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How to make my dad love me?
#11
I recently read an article of a father's letter to his son in a management book that might be helpful here.

Quote:Father Forgets

by W. Livingston Larned

Listen, son; I am saying this as you lie asleep, one little paw crumpled under your cheek and the blond curls stickily wet on your damp forehead. I have stolen into your room alone. Just a few minutes ago, as I sat reading my paper in the library, a stifling wave of remorse swept over me. Guiltily I came to your bedside.

There are things I was thinking, son: I had been cross to you. I scolded you as you were dressing for school because you gave your face merely a dab with a twoel. I took you to task for not cleaning your shoes. I called out angrily when you threw some of your things on the floor.

At breakfast I found fault, too. You spilled things. You gulped down your food. You put your elbows on the table. You spread butter too thick on your bread. And as you started off to play and I made for my train, you turned and waved a hand and called, "Goodbye, Daddy!" and I frowned, and said in reply, "Hold your shoulders back!"

Then it began all over again in the late afternoon. As I came Up the road, I spied you, down on your knees, playing marbles. There were holes in your stockings. I humiliated you before you boyfriends by marching you ahead of me to the house. Stockings were expensive - and if you had to buy them you would be more careful! Imagine that, son, form a father!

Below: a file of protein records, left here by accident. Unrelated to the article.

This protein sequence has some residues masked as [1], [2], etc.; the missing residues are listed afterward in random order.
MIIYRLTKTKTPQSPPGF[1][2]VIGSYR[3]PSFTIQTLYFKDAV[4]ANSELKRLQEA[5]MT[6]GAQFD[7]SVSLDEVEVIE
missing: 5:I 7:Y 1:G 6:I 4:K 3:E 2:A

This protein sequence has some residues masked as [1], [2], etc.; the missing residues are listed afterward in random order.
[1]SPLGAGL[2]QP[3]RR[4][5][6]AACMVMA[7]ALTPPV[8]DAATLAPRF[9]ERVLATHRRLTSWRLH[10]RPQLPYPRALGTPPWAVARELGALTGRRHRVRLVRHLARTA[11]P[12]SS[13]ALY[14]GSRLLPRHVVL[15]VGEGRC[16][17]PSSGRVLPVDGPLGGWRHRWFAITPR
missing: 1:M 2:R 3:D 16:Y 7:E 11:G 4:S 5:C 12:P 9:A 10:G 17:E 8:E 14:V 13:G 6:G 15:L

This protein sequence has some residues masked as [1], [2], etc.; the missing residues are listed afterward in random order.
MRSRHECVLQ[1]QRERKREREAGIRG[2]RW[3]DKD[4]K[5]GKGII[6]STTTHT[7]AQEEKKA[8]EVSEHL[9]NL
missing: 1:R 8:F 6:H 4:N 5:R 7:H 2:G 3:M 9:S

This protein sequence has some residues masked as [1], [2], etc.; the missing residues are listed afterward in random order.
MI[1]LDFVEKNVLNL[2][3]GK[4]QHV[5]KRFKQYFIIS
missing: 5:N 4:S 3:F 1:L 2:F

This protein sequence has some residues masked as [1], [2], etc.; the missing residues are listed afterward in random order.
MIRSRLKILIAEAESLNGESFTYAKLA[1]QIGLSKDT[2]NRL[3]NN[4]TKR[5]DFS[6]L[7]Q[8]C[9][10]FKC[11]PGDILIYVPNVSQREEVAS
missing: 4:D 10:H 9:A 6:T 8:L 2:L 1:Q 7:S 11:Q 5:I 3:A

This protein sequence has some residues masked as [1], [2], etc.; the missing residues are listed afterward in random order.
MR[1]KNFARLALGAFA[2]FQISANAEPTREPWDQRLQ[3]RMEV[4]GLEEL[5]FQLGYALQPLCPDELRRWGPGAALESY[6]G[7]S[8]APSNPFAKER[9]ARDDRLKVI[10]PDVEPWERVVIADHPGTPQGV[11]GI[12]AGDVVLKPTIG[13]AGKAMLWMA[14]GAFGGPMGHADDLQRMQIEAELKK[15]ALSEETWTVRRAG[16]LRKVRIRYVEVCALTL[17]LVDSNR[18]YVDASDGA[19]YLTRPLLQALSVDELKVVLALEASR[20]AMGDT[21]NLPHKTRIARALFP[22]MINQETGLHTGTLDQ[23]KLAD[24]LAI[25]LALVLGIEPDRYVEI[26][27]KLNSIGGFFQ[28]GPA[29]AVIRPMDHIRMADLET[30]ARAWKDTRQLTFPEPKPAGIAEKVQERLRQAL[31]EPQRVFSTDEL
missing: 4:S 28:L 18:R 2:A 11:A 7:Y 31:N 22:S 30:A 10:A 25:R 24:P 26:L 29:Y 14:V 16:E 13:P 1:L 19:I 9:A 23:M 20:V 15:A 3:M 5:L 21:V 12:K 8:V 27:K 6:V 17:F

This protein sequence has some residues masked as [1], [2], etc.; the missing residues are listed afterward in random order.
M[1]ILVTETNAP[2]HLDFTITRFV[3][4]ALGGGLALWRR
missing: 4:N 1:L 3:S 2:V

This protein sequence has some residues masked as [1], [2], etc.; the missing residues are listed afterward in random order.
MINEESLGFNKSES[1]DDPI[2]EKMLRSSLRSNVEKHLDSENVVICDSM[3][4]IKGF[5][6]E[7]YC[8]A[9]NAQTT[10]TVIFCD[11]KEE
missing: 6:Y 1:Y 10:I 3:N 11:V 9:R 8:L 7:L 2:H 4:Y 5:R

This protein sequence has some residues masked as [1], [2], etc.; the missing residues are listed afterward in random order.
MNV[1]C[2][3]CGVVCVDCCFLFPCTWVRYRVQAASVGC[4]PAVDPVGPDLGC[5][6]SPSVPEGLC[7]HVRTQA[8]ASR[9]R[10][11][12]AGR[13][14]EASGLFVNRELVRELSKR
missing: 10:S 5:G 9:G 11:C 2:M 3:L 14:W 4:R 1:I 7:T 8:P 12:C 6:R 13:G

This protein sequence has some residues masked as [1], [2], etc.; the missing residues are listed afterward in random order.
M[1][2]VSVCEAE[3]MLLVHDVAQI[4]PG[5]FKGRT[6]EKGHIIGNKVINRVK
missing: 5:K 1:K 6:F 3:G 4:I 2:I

Do you remember, later, when I was reading in the library, how you came in timidly, with a sort of hurt look in your eyes? When I glanced up over my paper, impatient at the interruption, you hesitated at the door. "What is it you want?" I snapped.

You said nothing, but ran across in one tempestuous plunge, and threw your arms around my neck and kissed me, and your small arms tightened with an affection that God had set blooming in your heart and which even neglect could not wither. And then you were gone, pattering up the stairs.

Well, son, it was shortly afterwards that my paper slipped from my hands and a terrible sickening fear came over me. What has habit been doing to me? The habit of finding fault, of reprimanding - this was my reward to your for being a boy. It was not that I did not love you; it was that I expected too muchof youth. I was measuring you by the yardstick of my own years.